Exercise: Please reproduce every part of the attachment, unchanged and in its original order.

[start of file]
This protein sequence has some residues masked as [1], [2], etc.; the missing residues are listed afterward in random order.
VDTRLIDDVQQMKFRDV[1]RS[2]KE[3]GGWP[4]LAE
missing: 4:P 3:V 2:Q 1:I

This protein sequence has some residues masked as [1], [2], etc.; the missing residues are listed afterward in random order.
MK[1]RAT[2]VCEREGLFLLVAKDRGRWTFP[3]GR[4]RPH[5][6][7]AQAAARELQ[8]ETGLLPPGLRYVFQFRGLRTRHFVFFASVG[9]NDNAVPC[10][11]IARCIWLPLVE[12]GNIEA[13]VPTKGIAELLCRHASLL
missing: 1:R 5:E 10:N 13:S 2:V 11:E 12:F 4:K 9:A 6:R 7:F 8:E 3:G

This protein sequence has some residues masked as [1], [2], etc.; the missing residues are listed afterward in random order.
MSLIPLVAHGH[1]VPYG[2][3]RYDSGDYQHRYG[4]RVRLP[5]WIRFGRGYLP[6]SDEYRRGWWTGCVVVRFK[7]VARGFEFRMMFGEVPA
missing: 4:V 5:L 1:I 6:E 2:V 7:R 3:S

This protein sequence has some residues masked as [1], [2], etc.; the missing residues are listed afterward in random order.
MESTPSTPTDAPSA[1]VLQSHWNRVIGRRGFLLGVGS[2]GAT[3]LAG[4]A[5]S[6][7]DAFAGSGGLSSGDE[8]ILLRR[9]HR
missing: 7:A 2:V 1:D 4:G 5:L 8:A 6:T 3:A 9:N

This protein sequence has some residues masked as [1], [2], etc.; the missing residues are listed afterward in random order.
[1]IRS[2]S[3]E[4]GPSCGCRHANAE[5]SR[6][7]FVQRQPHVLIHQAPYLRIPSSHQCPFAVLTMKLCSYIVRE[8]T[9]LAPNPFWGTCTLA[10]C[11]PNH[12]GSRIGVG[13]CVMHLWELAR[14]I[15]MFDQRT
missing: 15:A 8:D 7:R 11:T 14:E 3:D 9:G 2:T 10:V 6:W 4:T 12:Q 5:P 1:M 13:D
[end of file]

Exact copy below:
This protein sequence has some residues masked as [1], [2], etc.; the missing residues are listed afterward in random order.
VDTRLIDDVQQMKFRDV[1]RS[2]KE[3]GGWP[4]LAE
missing: 4:P 3:V 2:Q 1:I

This protein sequence has some residues masked as [1], [2], etc.; the missing residues are listed afterward in random order.
MK[1]RAT[2]VCEREGLFLLVAKDRGRWTFP[3]GR[4]RPH[5][6][7]AQAAARELQ[8]ETGLLPPGLRYVFQFRGLRTRHFVFFASVG[9]NDNAVPC[10][11]IARCIWLPLVE[12]GNIEA[13]VPTKGIAELLCRHASLL
missing: 1:R 5:E 10:N 13:S 2:V 11:E 12:F 4:K 9:A 6:R 7:F 8:E 3:G

This protein sequence has some residues masked as [1], [2], etc.; the missing residues are listed afterward in random order.
MSLIPLVAHGH[1]VPYG[2][3]RYDSGDYQHRYG[4]RVRLP[5]WIRFGRGYLP[6]SDEYRRGWWTGCVVVRFK[7]VARGFEFRMMFGEVPA
missing: 4:V 5:L 1:I 6:E 2:V 7:R 3:S

This protein sequence has some residues masked as [1], [2], etc.; the missing residues are listed afterward in random order.
MESTPSTPTDAPSA[1]VLQSHWNRVIGRRGFLLGVGS[2]GAT[3]LAG[4]A[5]S[6][7]DAFAGSGGLSSGDE[8]ILLRR[9]HR
missing: 7:A 2:V 1:D 4:G 5:L 8:A 6:T 3:A 9:N

This protein sequence has some residues masked as [1], [2], etc.; the missing residues are listed afterward in random order.
[1]IRS[2]S[3]E[4]GPSCGCRHANAE[5]SR[6][7]FVQRQPHVLIHQAPYLRIPSSHQCPFAVLTMKLCSYIVRE[8]T[9]LAPNPFWGTCTLA[10]C[11]PNH[12]GSRIGVG[13]CVMHLWELAR[14]I[15]MFDQRT
missing: 15:A 8:D 7:R 11:T 14:E 3:D 9:G 2:T 10:V 6:W 4:T 12:Q 5:P 1:M 13:D